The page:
Construction services firm Carillion’s share price has soared over five per cent today, after an upgrade from Cantor Fitzgerald.
The research note put a “buy” recommendation on the FTSE 250 firm and increased its target price to 420p from 350p, in part due to a strengthened order book and downsizing of the struggling UK construction division.
“We believe that Carillion is in a much better shape than it has been in recent years,” said the research.
“The re-sizing of the UK construction division is now complete and removes one of the main headwinds to the top line performance. Progress in support services has been disappointing of late, with the Eaga acquisition proving to be ill-timed, but we believe that the worst is now over.”
Carillion bought the energy efficiency products supplier Eaga in April 2011, but the firm was heavily dependent on government-funded schemes and fell into trouble after feed-in tariffs were halved.
“Underpinning our increased optimism is the recent strong period of contract awards,” continued the note. “In 2013, £4.9bn of new and probable orders were won, significantly ahead of annual sales of £3.3bn. Momentum has carried over into this year with, to date, £0.9bn of contracts announced including some sizeable opportunities in support services.”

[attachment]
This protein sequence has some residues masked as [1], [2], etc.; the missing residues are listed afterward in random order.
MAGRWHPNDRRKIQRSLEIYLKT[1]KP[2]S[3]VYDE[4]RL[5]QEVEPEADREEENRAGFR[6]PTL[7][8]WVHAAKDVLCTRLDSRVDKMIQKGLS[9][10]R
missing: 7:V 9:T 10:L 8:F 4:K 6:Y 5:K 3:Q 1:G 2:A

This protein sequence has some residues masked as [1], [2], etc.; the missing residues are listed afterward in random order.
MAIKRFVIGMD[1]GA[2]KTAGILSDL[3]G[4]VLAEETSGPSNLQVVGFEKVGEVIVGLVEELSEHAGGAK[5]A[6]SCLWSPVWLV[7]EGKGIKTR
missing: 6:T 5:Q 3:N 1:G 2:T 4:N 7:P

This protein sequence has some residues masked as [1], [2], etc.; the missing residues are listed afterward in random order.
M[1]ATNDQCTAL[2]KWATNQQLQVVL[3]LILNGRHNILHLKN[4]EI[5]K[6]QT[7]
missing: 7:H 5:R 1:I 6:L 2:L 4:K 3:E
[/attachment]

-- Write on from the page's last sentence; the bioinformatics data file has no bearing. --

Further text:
Carillion recently completed the rescaling of its UK construction business that it started in 2009, amid a challenging market due to reduced government spending.
“The downsizing of the UK construction business inevitably had an adverse impact on cash flows given the working capital outflow associated with this restructuring…With the rescaling now complete we expect to see a significant improvement in cash conversion,” said Cantor Fitzgerald.
Additionally, the broker sees Carillion as attractively valued compared to its peers and says it offers one of the highest dividend yields in the sector.
It’s also optimistic about the firm’s long-term growth prospects in the Middle East and says opportunities in public private partnerships are “the strongest ever”.